Shankar Raman. Framing 'India': the Colonial Imaginary in Early Modern Culture.
The Americas have always dominated both literary and scholarly colonialist agendas. Among recent studies one thinks particularly of Peter Hulme's Colonial Encounters (1987), Stephen Greenblatt's Marvelous Possessions (1991), and Jeffrey Knapp's An Empire Nowhere (1992). For this reason alone, the present broadly theoretical yet rigorously argued investigation of the European discovery of "India" (a purely subjective concept and hence almost always in quotation marks) provides a flesh perspective on the way we in the West have come to think about ourselves and the world. Drawing on a multiplicity of ideological provenances and historical documents,
Raman argues that the early modern "discovery" of India contributed definitively to the formation of a "radical" and self-assertive "early modern subjecthood" (129). The result is a book sometimes exasperating, often stimulating, and almost never dull. Raman develops his thesis by closely interrogating two "canonical" and two "non-canonical" literary texts along with several late-medieval and early modern cartographical representations. These are richly contextualized with historical, theological, and philosophical discourses of the time, considered from a familiar variety of postmodern theoretical perspectives. Deploying Hans Blumenberg's "metaphorology," as inflected by new historicism and the Bourdieuvian theory of "practice," the author organizes his discussion around four "absolute metaphors"--voyage, cosmos, theater, and market--said to "mediat[e] conceptual understanding of the world" in this period (22). Together, these constitute the Lacanian "imaginary" of the book's subtitle. While these tropes are not equally persuasive in organizing the discussion--by the end of the book "market," for example, has come to signify the virtually total commodification of subject/object relations in western modernity--Raman clings valiantly to them as a skeleton on which to drape the densely varied material he invokes.
The first pair of metaphors underwrites the opening section of the book, in which Raman uses Camoens' Os Lusiadas to argue that early modern voyages of discovery destabilize the cosmos of ancient epic, achieving an aporia whose epistemological bases are underscored by early modern cartography's proto-Cartesian objectification of space. In the second section, the other absolute metaphors mediate respectively the production of colonialism itself as "an object of knowledge" (185) with the audience as its subject in John Fletcher's Island Princess (1621) and the equivocal confirmation-by-denial of the culture of commercial exchange in Dryden's Amboyna (1673). In the final section, a shrewd analysis of psychoanalytic criticism of A Midsummer Night's Dream demonstrates contemporary continuity with the historical emergence of the Oedipus complex as a "paradigm ... of [that] colonial and patriarchal domination" whereby "'India' is simultaneously constituted and effaced as object" (24).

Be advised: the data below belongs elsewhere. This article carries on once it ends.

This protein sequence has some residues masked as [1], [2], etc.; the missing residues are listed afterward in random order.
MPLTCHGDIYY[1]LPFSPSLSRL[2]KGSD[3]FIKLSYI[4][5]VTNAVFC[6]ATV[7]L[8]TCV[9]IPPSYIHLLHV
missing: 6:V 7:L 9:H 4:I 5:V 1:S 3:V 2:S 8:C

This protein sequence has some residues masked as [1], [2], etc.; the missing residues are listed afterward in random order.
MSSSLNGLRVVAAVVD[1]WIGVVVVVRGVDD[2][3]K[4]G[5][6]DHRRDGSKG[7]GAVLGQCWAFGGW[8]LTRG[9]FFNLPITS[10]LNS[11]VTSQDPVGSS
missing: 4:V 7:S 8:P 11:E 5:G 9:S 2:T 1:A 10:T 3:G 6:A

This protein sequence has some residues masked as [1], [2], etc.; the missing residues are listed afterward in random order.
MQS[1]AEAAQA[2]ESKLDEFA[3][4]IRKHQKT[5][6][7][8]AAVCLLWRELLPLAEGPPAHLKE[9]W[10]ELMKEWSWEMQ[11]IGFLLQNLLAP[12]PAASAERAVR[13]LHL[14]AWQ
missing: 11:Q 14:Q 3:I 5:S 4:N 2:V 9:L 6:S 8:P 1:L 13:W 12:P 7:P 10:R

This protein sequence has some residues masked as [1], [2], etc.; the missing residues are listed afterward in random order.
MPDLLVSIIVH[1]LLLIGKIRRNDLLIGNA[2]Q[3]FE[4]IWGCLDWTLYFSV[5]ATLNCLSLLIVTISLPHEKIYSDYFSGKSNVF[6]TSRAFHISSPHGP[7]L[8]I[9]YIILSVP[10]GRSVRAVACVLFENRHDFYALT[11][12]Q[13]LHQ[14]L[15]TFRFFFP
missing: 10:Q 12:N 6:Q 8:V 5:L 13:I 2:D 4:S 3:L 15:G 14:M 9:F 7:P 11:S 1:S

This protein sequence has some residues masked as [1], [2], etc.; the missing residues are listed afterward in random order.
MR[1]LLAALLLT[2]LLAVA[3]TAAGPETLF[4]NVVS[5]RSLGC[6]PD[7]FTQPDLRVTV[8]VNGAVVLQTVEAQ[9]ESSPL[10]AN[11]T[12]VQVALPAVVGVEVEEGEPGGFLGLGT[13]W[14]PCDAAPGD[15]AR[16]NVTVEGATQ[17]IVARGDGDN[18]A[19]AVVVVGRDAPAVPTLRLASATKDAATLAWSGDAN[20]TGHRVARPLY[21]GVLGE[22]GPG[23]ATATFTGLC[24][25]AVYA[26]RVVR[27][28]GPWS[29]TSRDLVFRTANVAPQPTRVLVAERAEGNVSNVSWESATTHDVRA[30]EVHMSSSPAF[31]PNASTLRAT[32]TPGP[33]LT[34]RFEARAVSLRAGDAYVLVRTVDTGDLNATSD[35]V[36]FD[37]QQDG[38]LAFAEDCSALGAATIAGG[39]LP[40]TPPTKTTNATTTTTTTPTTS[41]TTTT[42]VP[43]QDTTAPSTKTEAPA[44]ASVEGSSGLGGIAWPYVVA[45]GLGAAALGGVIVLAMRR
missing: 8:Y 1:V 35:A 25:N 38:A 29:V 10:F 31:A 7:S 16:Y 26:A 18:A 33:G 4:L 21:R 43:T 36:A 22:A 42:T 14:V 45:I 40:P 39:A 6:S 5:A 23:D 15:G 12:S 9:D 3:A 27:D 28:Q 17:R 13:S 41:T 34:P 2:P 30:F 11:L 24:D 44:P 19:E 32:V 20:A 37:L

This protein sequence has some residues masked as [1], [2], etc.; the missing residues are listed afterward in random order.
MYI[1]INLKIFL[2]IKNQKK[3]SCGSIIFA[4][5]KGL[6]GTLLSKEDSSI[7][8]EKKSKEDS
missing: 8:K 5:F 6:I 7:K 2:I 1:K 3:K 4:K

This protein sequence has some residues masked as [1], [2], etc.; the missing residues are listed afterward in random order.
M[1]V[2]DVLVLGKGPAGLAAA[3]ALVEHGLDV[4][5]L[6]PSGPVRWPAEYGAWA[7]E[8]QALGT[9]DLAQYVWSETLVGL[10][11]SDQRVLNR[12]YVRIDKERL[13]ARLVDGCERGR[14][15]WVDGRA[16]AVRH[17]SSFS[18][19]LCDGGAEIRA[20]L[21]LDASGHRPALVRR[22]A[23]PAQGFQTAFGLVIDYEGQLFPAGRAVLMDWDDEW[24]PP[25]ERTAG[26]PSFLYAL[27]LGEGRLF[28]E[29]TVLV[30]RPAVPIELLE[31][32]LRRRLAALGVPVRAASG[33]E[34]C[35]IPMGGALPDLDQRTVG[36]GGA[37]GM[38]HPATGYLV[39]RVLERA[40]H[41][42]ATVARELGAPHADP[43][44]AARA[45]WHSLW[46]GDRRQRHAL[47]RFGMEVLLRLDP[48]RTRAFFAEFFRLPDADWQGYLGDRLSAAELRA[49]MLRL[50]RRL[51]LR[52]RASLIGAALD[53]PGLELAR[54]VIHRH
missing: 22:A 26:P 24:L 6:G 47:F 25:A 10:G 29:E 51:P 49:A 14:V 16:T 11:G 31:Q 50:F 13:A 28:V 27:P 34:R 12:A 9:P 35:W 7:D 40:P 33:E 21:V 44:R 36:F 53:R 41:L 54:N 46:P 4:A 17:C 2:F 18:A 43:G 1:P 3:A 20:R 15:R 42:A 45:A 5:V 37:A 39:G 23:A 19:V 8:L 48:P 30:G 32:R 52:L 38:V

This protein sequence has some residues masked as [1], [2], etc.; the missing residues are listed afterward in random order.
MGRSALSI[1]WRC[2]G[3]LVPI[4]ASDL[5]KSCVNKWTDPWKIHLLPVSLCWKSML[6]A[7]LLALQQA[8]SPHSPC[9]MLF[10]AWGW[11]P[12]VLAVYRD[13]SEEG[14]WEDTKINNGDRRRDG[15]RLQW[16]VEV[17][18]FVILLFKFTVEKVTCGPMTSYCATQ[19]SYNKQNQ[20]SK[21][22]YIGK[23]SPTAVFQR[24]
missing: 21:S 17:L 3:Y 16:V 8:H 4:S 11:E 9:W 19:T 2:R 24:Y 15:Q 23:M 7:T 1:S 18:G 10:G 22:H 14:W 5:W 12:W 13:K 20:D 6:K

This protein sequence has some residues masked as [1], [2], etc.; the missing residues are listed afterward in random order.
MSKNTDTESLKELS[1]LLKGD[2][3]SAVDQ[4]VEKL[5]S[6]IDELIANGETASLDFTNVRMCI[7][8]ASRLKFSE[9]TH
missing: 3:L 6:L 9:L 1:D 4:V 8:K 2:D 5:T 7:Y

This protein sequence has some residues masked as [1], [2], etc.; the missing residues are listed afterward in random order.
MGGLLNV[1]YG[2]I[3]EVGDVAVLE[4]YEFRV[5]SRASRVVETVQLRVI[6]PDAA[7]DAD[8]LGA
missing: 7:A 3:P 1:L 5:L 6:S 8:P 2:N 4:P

As this quotation implies, "India" is Raman's ubiquitous-if-ever-elusive signifier. Throughout the book, India is conceived as "a symbolic site upon which to negotiate" the conflicting "impulses and energies" of Renaissance Europe (83). In Os Lusiadas it signifies the boundary whose obligatory transgression in a Hobbesian economy of desire propels the voyagers beyond the cosmetic enclosures of classical epic. The rationalization of cartography, on the other hand, drains "India" of its strangeness, so that it "enters the domain of knowledge" and is "produced as a colonialist space" (151). In the English theater it is staged by Fletcher as a "consumable object" and erased by Dryden as a "naturalized" market to be contested by European traders. Finally, in A Midsummer Night's Dream, having been redefined matriarchally by Titania and Hippolyta, "India" is suppressed in favor of a market-bound exchange whose figure is the "changeling" Indian boy transferred from Titania to Oberon.
This is heady stuff. But despite its ponderous poststructuralist rhetoric and over-elaboration of seemingly peripheral material--always the fatal Cleopatra of new-historical studies--Framing "India" serves up a rich intellectual concoction whose exotic savors always arise from a substantial discursive stew. If some of Raman's readings are pushed farther than his evidence seems to allow--I found the argument about Dryden's commercialization of patronage especially unpersuasive--the book makes a plausible case that Renaissance colonial texts representing the East encode the emergence of a modern "subjecthood." And the chapter on A Midsummer Night's Dream, with its metacritical thesis of an intrinsic relationship among colonialist subjectivity, Enlightenment rational progressivism, and psychoanalysis, constitutes a brilliant take on the Shakespeare industry's investment in the postcolonial "imaginary."
University of Houston
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|Article Type:||Book Review|
|Date:||Dec 22, 2003|
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